It is a vibrant and valuable school. No special schedule had been arranged for my visit. I came across and talked with staff, pupils and two parents at random. They all cared. The parents were delighted with the progress of their sons. The staff I met were lively and energetic. The pupils were particularly impressive. I had long chats with Dominic North, an award
winning artist, and with Alex Westwood, both taking their As examinations this term. The latter said that he had come to the school as a dyslexic, shy and "unable to read or write." He had been greatly supported and encouraged and was now predicted B grades in his exams. He had also been on "expeditions with the school, the latest to Katmandu." He had raised money for charities and through many extra-mural activities had gained confidence. I would have been proud to have been their Headmaster.
Indeed, I would have been proud to have such a school under the auspices of my Religious Order. The school had had a good Inspection Report in March 2001. There had been huge strides academically since. The walls were covered with pupils' artwork and trophies and photographs of expeditions, plays and sporting fixtures brought the buildings alive. The pupils were courteous and happy. The atmosphere was positive. There was an undoubted Catholic ethos and mission.
Of course (as with all schools) there were problems and challenges. The Head was open and honest about these. Investment in buildings was needed as were improvements in facilities. A business plan had been drawn up and accepted by Governors and bankers. My old chartered accountant's brain perused the figures and they seemed reasonable, achievable and hopeful.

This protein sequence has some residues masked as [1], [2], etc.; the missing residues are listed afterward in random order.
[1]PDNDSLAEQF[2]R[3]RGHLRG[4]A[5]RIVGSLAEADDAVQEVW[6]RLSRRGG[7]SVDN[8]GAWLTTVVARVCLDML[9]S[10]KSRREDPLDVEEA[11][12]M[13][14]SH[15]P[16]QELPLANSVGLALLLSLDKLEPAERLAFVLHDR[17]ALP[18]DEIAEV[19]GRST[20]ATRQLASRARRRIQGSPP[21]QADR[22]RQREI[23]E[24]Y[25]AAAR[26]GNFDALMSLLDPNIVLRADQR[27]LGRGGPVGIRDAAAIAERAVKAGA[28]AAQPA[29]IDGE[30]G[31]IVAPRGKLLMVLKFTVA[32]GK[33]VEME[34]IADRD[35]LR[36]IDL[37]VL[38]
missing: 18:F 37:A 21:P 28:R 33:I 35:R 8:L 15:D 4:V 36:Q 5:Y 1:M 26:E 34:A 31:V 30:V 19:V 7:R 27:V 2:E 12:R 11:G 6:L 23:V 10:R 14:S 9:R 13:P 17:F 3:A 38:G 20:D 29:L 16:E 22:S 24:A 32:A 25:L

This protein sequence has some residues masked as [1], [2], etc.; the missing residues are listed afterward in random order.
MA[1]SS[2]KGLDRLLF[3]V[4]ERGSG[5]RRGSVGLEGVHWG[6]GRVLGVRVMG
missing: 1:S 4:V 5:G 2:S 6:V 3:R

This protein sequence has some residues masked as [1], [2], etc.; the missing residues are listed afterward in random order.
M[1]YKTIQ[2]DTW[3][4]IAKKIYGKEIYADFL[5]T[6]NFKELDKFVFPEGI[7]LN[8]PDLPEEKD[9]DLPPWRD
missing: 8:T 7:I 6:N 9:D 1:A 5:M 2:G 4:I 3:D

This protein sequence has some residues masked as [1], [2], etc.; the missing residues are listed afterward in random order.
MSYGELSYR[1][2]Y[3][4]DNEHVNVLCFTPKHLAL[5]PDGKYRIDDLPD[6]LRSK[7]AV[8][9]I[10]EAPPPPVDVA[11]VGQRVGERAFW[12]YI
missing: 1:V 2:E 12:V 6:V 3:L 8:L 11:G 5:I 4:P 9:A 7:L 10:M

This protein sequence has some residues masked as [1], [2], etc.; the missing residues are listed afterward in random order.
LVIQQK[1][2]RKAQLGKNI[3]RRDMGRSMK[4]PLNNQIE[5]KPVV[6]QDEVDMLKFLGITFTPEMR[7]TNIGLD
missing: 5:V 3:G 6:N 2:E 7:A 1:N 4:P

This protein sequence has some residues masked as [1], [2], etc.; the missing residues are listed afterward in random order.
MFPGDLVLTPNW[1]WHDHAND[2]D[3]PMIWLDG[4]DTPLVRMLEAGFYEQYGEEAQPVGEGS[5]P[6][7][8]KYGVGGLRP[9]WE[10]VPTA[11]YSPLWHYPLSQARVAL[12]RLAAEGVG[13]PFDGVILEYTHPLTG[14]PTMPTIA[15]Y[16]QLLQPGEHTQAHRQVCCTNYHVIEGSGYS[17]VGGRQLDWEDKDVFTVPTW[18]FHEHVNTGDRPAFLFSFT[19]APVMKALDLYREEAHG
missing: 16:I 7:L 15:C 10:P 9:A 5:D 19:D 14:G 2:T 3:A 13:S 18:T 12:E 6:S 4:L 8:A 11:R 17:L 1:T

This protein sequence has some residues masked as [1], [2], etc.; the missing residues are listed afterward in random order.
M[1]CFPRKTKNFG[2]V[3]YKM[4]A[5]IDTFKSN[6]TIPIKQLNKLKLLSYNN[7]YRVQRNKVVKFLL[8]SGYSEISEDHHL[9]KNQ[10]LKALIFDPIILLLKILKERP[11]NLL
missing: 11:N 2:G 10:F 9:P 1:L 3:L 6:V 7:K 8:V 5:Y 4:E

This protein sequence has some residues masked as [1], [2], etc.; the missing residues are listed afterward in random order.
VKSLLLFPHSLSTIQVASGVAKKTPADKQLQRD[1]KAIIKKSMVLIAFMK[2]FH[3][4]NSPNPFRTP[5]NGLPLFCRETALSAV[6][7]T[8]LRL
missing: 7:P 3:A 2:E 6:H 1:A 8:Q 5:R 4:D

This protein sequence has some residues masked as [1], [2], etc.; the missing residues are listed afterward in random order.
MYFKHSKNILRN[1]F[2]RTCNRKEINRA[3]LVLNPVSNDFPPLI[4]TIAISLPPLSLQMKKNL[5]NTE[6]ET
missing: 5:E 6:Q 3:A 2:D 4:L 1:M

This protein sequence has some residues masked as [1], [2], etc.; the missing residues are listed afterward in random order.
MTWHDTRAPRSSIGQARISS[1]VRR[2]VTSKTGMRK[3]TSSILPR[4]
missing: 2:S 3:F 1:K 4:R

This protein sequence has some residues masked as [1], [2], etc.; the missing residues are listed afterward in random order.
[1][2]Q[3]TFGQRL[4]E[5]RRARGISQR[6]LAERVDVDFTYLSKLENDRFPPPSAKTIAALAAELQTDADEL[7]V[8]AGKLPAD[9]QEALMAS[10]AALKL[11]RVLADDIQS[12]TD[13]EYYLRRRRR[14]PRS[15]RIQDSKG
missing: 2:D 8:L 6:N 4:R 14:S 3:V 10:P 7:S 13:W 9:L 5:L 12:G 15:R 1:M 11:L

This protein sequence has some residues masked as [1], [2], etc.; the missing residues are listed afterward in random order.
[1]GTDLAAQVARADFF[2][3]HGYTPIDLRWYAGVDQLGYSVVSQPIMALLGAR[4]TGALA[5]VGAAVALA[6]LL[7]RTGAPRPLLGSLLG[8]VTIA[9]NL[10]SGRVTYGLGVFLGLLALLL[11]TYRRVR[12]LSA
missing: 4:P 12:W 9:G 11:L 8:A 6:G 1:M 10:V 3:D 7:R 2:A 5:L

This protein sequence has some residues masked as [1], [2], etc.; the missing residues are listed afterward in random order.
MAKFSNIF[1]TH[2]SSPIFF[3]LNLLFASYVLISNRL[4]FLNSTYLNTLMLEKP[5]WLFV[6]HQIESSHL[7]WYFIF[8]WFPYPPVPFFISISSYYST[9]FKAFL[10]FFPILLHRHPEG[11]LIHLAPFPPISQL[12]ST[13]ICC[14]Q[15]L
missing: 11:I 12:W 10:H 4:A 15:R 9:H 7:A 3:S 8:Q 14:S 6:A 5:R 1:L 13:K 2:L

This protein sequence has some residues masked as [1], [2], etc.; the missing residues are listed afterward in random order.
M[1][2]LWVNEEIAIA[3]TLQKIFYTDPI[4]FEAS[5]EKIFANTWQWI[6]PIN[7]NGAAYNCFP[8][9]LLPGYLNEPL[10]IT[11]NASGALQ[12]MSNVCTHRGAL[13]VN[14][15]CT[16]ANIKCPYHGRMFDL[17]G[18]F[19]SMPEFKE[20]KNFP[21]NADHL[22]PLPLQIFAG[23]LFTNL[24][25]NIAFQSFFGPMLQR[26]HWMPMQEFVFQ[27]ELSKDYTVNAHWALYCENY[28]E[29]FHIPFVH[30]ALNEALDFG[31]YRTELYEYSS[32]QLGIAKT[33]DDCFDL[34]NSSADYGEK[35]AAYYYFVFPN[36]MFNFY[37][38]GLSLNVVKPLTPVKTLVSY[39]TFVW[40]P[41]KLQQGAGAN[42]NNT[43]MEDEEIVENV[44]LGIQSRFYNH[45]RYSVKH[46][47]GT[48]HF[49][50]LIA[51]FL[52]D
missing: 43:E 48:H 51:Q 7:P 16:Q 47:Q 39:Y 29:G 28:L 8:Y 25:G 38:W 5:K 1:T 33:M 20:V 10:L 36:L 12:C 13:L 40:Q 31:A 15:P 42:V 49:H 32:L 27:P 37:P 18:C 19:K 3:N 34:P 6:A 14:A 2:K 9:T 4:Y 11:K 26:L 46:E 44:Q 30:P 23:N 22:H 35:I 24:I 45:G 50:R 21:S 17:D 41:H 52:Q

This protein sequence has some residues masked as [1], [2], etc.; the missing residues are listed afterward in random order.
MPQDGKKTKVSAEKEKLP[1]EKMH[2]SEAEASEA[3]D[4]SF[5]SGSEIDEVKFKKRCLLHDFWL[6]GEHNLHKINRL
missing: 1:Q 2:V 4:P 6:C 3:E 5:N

At such moments of crisis much hyperbole can occur. Yet the letters and comments of the children directed at the Brothers seemed not to be exaggerated or to be propaganda.
icholas Lally, aged 10, wrote "please do not close my school down I love it so much, all the staff are great, the teaching is great and the activities are great."
Simon Claybourn, aged 11, noted that "altogether it's a really good school with lots of nice people there." Max Lane, aged 13, wrote that the school had "unique features which (because of a small school) can be tailored to suit each of the dyslexic persons." Again he wrote of his brother who "is dyspraxic and would suffer disruption...since he has come to this school his work and behaviour has improved dramatically." I found the letters persuasive and moving.
Returning to London I pondered how I could help. Without wishing to deny the Presentation Brothers their rights and to understand them I felt that it was an excellent school, worth not only preserving but encouraging — its pupil numbers were buoyant.
To my amazement a few days later I received a Press statement, released by the Presentation Brothers and the Parents' Association. In it was the acceptance of the Presentation Brothers' reasons for their initial decision.
In it there was expressed also an awareness of the local demands and circumstances. It had been mutu ally decided that a new Educational Trust would be established with the objective to manage and operate a Catholic College in Reading to continue the
legacy of the Presentation Brothers. It echoed the statement of January 2003. So the Brothers were "delighted to rescind the closure notice." This was
wonderful news. The parable of the Prodigal son corning to his senses came to mind. Why had there been such a hiatus in the first place?